Acoustic wave propagation in rivers: an experimental study

Geay, Thomas; Michel, Ludovic; Zanker, Sébastien; Rigby, James Robert

This research has been conducted to develop the use of passive acoustic monitoring (PAM) in rivers, a surrogate method for bedload monitoring. PAM consists in measuring the underwater noise naturally generated by bedload particles when impacting the river bed. Monitored bedload acoustic signals depend on bedload characteristics (e.g., grain size distribution, fluxes) but are also affected by the environment in which the acoustic waves are propagated. This study focuses on the determination of propagation effects in rivers. An experimental approach has been conducted in several streams to estimate acoustic propagation laws in field conditions. It is found that acoustic waves are differently propagated according to their frequency. As reported in other studies, acoustic waves are affected by the existence of a cutoff frequency in the kilohertz region. This cutoff frequency is inversely proportional to the water depth: larger water depth enables a better propagation of the acoustic waves at low frequency. Above the cutoff frequency, attenuation coefficients are found to increase linearly with frequency. The power of bedload sounds is more attenuated at higher frequencies than at low frequencies, which means that, above the cutoff frequency, sounds of big particles are better propagated than sounds of small particles. Finally, it is observed that attenuation coefficients are variable within 2 orders of magnitude from one river to another. Attenuation coefficients are compared to several characteristics of the river (e.g., bed slope, surface grain size). It is found that acoustic waves are better propagated in rivers characterized by smaller bed slopes. Bed roughness and the presence of air bubbles in the water column are suspected to constrain the attenuation of acoustic wave in rivers.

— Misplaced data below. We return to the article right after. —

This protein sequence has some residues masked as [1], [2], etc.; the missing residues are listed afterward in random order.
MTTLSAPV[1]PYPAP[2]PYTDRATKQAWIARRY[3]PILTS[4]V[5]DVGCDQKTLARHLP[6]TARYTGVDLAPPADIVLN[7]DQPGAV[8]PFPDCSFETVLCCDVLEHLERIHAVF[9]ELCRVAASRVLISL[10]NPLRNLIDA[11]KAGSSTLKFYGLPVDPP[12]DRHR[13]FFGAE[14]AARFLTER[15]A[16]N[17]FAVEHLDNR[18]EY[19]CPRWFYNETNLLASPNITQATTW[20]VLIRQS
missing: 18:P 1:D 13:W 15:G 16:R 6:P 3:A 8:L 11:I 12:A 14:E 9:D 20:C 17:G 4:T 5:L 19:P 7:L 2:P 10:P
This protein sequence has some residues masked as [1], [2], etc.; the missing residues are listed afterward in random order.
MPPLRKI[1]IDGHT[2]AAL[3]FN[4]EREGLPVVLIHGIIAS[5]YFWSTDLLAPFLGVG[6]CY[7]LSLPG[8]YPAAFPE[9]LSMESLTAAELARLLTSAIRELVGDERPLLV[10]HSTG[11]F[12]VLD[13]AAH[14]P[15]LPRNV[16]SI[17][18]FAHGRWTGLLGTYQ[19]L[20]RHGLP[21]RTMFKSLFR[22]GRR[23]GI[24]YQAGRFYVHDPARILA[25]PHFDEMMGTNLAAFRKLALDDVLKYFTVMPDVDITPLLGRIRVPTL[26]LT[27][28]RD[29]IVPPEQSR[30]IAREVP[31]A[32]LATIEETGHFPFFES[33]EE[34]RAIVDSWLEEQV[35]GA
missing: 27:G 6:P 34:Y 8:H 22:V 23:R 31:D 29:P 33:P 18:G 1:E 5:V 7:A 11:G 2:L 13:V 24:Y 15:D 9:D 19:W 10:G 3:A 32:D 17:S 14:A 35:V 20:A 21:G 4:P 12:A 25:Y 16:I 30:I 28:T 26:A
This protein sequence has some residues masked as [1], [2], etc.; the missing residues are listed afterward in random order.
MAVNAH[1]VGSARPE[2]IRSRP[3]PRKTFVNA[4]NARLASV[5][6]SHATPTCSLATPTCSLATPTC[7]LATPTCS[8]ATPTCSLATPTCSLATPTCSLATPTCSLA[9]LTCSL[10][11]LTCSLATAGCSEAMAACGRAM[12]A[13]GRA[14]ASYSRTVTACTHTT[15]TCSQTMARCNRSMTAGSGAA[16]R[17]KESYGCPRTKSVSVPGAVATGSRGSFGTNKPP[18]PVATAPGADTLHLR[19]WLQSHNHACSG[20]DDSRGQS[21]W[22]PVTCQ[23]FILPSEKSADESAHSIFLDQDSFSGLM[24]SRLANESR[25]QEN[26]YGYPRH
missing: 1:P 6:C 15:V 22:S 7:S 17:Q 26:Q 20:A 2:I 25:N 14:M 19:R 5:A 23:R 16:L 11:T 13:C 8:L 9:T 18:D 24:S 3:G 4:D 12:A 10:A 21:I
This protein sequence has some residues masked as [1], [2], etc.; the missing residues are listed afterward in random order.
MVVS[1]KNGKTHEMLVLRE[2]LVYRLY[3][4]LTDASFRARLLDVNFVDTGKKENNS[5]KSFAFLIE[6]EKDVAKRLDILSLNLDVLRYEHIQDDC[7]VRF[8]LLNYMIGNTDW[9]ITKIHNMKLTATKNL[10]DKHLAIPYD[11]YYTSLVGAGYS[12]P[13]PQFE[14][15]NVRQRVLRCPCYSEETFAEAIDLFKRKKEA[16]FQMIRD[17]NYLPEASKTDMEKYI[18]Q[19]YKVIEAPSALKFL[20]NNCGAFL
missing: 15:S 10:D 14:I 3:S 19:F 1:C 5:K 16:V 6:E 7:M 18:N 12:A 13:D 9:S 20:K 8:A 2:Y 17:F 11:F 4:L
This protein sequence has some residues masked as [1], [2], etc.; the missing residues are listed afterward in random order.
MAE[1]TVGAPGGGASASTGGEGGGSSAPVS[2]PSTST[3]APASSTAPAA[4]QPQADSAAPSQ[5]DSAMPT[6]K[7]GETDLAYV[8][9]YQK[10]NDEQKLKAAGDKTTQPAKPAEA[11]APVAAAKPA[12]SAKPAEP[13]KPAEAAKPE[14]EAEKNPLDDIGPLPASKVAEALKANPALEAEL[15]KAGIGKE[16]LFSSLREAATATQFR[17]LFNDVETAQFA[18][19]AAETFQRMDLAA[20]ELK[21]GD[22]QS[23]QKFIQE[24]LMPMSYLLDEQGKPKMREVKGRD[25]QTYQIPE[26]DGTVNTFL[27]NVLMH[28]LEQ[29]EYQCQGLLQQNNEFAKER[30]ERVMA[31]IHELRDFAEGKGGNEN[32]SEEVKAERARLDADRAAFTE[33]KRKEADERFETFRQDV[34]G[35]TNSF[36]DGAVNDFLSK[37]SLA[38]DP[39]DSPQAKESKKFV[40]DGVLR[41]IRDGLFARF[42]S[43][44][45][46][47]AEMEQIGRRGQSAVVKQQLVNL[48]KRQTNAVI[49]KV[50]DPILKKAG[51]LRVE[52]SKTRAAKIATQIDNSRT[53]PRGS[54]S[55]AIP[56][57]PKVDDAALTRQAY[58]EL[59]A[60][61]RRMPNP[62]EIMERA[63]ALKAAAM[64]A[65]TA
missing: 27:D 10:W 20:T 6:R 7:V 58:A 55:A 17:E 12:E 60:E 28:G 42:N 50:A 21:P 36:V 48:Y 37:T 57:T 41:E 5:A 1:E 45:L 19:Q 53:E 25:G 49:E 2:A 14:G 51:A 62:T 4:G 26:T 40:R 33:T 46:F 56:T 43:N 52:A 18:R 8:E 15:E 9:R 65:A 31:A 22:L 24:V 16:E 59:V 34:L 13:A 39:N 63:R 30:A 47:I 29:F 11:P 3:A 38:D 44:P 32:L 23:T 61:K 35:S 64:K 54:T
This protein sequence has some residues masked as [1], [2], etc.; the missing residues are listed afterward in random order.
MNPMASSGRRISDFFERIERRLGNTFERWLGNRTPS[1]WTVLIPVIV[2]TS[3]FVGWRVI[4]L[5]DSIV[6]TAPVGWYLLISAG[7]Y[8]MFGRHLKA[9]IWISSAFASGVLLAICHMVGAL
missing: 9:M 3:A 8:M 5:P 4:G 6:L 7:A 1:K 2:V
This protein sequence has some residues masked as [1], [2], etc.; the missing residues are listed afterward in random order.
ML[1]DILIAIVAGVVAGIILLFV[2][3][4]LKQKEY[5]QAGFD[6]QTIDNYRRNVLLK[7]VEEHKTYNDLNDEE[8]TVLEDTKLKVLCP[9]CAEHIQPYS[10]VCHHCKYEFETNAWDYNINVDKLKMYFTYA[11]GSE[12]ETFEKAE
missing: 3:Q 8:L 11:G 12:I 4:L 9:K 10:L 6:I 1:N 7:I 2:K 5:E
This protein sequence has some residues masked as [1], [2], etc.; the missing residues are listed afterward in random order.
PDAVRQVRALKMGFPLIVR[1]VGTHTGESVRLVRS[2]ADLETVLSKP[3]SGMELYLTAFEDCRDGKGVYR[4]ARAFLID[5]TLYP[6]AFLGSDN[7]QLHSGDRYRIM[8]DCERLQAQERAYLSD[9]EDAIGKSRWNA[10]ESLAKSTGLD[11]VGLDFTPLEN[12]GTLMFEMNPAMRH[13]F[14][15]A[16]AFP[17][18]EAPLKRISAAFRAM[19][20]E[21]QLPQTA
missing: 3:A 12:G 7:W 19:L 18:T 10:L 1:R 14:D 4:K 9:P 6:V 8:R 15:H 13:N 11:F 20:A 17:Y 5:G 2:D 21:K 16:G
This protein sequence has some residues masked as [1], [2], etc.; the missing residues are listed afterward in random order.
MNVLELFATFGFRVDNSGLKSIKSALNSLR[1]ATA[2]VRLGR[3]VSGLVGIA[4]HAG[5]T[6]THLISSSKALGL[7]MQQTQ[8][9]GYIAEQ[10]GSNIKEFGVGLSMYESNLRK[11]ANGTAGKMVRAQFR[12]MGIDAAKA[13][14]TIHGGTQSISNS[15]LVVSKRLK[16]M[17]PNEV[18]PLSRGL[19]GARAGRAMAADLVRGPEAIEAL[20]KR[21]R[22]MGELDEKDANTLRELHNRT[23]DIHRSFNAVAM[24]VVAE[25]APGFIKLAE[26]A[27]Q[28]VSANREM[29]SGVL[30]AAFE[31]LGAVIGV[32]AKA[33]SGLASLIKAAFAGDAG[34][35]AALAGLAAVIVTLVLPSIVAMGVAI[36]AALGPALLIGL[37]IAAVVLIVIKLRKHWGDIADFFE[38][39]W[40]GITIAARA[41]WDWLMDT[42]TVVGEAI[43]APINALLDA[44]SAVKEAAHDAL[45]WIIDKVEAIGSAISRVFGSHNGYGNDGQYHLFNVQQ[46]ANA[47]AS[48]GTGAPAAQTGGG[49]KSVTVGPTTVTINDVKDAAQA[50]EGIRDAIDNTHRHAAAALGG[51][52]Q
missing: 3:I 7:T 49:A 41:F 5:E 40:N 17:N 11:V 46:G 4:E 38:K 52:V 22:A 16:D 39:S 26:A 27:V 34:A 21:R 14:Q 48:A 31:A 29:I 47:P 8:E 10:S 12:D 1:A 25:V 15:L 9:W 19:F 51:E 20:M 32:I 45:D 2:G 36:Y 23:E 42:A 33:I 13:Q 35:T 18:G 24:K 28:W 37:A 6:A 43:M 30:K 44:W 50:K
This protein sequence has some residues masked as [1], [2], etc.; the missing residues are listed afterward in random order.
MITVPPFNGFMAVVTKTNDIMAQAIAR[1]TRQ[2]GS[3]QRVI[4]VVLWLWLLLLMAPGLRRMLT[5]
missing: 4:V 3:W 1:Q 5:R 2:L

Geay, Thomas / Michel, Ludovic / Zanker, Sébastien / et al: Acoustic wave propagation in rivers: an experimental study. 2019. Copernicus Publications.


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